I thought I'd made it pretty clear that I maintain a lossless archive, but convert to lossy for portable use. Maybe "50% of what's out there sounds like shit" was a poor generalization, but many audience recordings, especially ones from the 60's and 70's, are going to sound like crap no matter what format they are played back in, and the loss of a few bits won't make any difference when they are played back using a portable device.

The fact that I can compress my entire lossless archive down to a totally acceptable 256kpbs AAC format and fit every single Led Zeppelin live show on one device is a pretty compelling argument for lossy audio, in my opinion. Maybe when an affordable 500GB flash audio device is available I'll change my opinion.

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I am afraid I dont have any zep bootlegs, though I do have a few studio albums on vinyl...I get my live fix from the fine folks who upload to youtube!

I do prefer to use some sound isolating head phones to really hear each intricate detail and surround my brain with sound, the crappy computer speakers can recreate that big stadium sound that I tend to imagine in my head is what the band sounded like in person

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My argument is more for the archival portion of the discussion: All audio should be recorded and preserved in a lossless format; the consumer can choose to buy lossy, or convert to such, but lossy should never be traded as source material.

This is the point of lossless files. Regarless of if the source has bad sound to begin with, it should all be archived in the best possible way. Forget for a minute that people claim it sounds better. When transferred in a lossless format it is an "exact" copy. Lossy files throw away bits of information and that is completely unacceptable for archival purposes. I have my entire cd collection (about 300 cd's) ripped as lossless. I can burn a cd that is basically a carbon copy of the original and I can easily convert them so I can put them on my phone. I have no problem with mp3's if they are encoded properly, but they should never be the source.

Now, to the point of this thread :P

I don't really listen to live shows as much as I used to. When I do listen, it's at my computer through headphones. I have sometimes put a show or two on my phone, burnt a cd for the car, and occasionally I've played a soundboard through my stereo. Certain shows I've dubbed the digital files (lossless) to a reel of tape @ 7 1/2ips so that I can play them on my reel to reel just for fun. Now that I have a cassette player I might put a few on cassette.

Edit:

I also have a couple of shows on vinyl. Those can be pretty fun.

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I thought I'd made it pretty clear that I maintain a lossless archive, but convert to lossy for portable use. Maybe "50% of what's out there sounds like shit" was a poor generalization, but many audience recordings, especially ones from the 60's and 70's, are going to sound like crap no matter what format they are played back in, and the loss of a few bits won't make any difference when they are played back using a portable device.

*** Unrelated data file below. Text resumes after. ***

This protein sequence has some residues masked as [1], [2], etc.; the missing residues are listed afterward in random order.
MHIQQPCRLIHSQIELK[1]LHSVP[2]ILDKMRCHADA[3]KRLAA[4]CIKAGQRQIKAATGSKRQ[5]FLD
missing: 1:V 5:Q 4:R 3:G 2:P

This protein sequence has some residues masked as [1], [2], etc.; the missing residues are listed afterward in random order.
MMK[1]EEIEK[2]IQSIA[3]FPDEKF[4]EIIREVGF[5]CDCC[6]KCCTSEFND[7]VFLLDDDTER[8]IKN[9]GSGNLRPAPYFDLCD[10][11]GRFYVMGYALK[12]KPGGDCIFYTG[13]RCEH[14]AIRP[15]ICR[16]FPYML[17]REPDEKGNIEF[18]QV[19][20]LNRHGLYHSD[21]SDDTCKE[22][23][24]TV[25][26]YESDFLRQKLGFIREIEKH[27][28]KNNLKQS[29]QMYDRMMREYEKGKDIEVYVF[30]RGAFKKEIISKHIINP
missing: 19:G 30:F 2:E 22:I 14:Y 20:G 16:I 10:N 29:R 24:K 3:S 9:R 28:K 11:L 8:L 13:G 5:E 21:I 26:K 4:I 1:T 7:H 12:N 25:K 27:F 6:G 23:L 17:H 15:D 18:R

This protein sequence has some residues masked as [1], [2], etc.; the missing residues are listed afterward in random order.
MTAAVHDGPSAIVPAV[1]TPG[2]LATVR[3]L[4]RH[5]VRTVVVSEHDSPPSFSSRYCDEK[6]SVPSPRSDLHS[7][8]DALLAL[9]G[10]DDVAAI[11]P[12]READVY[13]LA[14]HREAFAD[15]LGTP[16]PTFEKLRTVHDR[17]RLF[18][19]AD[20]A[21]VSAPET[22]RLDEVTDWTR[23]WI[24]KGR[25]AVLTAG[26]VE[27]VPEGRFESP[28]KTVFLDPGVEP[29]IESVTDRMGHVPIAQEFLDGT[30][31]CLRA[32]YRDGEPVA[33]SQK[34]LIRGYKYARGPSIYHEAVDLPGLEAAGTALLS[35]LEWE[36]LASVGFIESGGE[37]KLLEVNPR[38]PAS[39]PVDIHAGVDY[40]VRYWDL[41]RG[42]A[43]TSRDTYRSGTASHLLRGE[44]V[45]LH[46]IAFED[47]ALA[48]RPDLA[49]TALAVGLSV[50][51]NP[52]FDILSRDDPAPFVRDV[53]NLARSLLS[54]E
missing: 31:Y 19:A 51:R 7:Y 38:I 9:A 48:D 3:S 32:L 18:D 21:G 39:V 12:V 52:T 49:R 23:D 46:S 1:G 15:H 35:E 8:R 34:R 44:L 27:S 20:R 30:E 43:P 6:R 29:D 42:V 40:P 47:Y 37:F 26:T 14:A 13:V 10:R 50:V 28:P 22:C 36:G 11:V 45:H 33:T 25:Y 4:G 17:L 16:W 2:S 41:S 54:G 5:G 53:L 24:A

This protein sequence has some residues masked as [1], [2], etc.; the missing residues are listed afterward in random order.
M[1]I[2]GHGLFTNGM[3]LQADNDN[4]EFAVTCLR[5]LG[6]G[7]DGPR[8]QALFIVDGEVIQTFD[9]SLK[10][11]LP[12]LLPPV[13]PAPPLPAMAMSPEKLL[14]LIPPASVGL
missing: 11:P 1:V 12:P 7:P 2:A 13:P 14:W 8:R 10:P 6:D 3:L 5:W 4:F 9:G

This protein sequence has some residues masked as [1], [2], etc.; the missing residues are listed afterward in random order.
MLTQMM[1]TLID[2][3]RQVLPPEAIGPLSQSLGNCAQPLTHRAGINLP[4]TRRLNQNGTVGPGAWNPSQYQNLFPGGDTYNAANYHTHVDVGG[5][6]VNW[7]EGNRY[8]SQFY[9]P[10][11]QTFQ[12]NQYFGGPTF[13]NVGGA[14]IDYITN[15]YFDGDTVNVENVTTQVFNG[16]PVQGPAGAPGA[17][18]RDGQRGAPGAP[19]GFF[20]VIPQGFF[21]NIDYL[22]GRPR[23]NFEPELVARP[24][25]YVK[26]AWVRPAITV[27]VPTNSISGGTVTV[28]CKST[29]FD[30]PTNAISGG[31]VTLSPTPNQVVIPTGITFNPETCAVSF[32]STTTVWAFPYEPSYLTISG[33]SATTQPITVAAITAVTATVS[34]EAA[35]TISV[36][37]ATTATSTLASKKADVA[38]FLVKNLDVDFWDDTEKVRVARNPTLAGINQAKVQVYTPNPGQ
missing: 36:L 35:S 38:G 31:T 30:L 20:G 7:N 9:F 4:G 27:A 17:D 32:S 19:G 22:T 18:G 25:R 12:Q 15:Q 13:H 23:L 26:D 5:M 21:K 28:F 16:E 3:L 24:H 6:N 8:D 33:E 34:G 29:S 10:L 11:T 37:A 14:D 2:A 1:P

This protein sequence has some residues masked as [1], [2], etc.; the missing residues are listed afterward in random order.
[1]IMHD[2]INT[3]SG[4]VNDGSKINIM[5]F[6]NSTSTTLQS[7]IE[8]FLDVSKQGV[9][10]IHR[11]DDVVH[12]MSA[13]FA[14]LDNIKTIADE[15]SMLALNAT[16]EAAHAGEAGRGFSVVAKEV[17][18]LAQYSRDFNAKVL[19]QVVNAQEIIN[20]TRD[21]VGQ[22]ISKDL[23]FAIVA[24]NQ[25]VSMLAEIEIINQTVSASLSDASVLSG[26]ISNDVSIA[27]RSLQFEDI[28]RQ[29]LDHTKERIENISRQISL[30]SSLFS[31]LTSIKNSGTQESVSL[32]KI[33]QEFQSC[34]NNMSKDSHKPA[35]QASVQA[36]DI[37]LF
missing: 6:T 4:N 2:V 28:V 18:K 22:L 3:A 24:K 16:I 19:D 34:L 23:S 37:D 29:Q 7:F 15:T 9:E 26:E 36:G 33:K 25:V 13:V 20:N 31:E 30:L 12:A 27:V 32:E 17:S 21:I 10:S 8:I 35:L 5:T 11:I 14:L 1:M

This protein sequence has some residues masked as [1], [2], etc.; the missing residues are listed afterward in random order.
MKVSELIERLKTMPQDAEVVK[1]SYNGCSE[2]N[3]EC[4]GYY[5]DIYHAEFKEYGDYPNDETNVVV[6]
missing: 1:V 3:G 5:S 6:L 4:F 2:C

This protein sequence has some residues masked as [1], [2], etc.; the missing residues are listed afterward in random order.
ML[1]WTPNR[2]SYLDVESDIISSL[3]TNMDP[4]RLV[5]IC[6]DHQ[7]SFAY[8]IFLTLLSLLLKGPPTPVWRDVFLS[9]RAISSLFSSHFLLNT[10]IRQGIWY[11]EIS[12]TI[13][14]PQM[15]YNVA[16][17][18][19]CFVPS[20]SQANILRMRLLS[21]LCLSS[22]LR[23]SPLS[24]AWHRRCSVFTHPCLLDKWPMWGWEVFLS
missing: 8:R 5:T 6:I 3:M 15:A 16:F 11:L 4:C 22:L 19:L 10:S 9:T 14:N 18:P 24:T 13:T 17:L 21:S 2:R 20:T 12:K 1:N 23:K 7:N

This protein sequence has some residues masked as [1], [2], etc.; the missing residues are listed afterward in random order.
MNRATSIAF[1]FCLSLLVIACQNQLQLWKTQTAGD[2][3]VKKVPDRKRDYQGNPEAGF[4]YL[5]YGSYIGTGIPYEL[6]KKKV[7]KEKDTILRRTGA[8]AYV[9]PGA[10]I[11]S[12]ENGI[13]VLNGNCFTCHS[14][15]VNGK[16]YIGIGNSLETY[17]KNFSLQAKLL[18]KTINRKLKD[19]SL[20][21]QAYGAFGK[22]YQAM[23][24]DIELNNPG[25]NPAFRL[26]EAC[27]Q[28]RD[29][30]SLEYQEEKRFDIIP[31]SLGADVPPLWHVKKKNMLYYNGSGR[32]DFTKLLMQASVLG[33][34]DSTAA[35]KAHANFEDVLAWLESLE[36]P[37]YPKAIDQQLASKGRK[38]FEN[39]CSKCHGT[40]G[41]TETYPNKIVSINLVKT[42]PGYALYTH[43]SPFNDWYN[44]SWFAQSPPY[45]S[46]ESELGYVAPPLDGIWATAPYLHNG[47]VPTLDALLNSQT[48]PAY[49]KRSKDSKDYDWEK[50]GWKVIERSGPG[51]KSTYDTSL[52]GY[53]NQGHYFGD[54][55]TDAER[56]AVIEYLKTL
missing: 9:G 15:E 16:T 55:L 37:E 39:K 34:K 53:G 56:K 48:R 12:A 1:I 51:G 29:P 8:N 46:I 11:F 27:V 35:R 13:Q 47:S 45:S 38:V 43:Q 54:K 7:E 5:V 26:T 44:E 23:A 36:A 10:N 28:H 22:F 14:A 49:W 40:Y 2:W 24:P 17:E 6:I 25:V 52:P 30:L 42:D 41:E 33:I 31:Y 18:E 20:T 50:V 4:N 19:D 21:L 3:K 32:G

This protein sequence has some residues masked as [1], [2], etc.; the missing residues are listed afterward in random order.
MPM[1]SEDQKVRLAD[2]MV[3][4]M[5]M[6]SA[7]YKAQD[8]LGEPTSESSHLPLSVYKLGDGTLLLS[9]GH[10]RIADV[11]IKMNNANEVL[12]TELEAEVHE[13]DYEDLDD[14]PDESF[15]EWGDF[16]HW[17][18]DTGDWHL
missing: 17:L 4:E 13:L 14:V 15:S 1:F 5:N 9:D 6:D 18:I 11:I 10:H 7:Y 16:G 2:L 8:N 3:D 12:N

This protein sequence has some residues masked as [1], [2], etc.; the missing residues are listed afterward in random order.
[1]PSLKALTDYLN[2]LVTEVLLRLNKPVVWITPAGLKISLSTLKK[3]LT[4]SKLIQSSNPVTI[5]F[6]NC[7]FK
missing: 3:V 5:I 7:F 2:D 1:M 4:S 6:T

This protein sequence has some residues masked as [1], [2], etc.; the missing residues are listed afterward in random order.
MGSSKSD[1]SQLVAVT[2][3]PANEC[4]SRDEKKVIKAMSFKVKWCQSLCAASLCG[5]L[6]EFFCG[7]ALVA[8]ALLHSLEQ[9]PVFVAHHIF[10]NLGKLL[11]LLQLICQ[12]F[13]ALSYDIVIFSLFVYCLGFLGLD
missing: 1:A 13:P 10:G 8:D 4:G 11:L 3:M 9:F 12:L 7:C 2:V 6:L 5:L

The fact that I can compress my entire lossless archive down to a totally acceptable 256kpbs AAC format and fit every single Led Zeppelin live show on one device is a pretty compelling argument for lossy audio, in my opinion. Maybe when an affordable 500GB flash audio device is available I'll change my opinion.

You might keep a lossless archive, but I fear for coming generations. And while I'd agree that AUD recordings from the 1960s are most often less than stellar, if not downright awful, those from the 1970s have great potential -- really, they almost always impart more of a "live" atmosphere or sound than most modern recordings do. Zeppelin fans are actually spoiled when it comes to the vintage AUD sources, which (more often than not) sound much better than those of their contemporaries.

I don't get it. I just rotate shows on/off my music player, or listen to them all on my computer...lossy is the devil, and what's killing the music industry more than anything else.

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You might keep a lossless archive, but I fear for coming generations. And while I'd agree that AUD recordings from the 1960s are most often less than stellar, if not downright awful, those from the 1970s have great potential -- really, they almost always impart more of a "live" atmosphere or sound than most modern recordings do. Zeppelin fans are actually spoiled when it comes to the vintage AUD sources, which (more often than not) sound much better than those of their contemporaries.

I don't get it. I just rotate shows on/off my music player, or listen to them all on my computer...lossy is the devil, and what's killing the music industry more than anything else.

I agree with your overall point, and would love it if lossless versions of all available shows were available online from a single source, properly annotated and tagged, with multiple versions if necessary. We're almost there and it's a huge change from from 20 years ago, where there were plenty of shows I thought I'd never hear.

I toyed with replicating the "Year of Led Zeppelin" effort, but decided that I'd risk tiring of a particular tour or setlist quickly. I'm currently listening to 2-3 shows a week at random while at work. The only rule is that is the one I randomly pick has poor sound quality, I have to keep going and finish it - no jumping over to one of the known gems.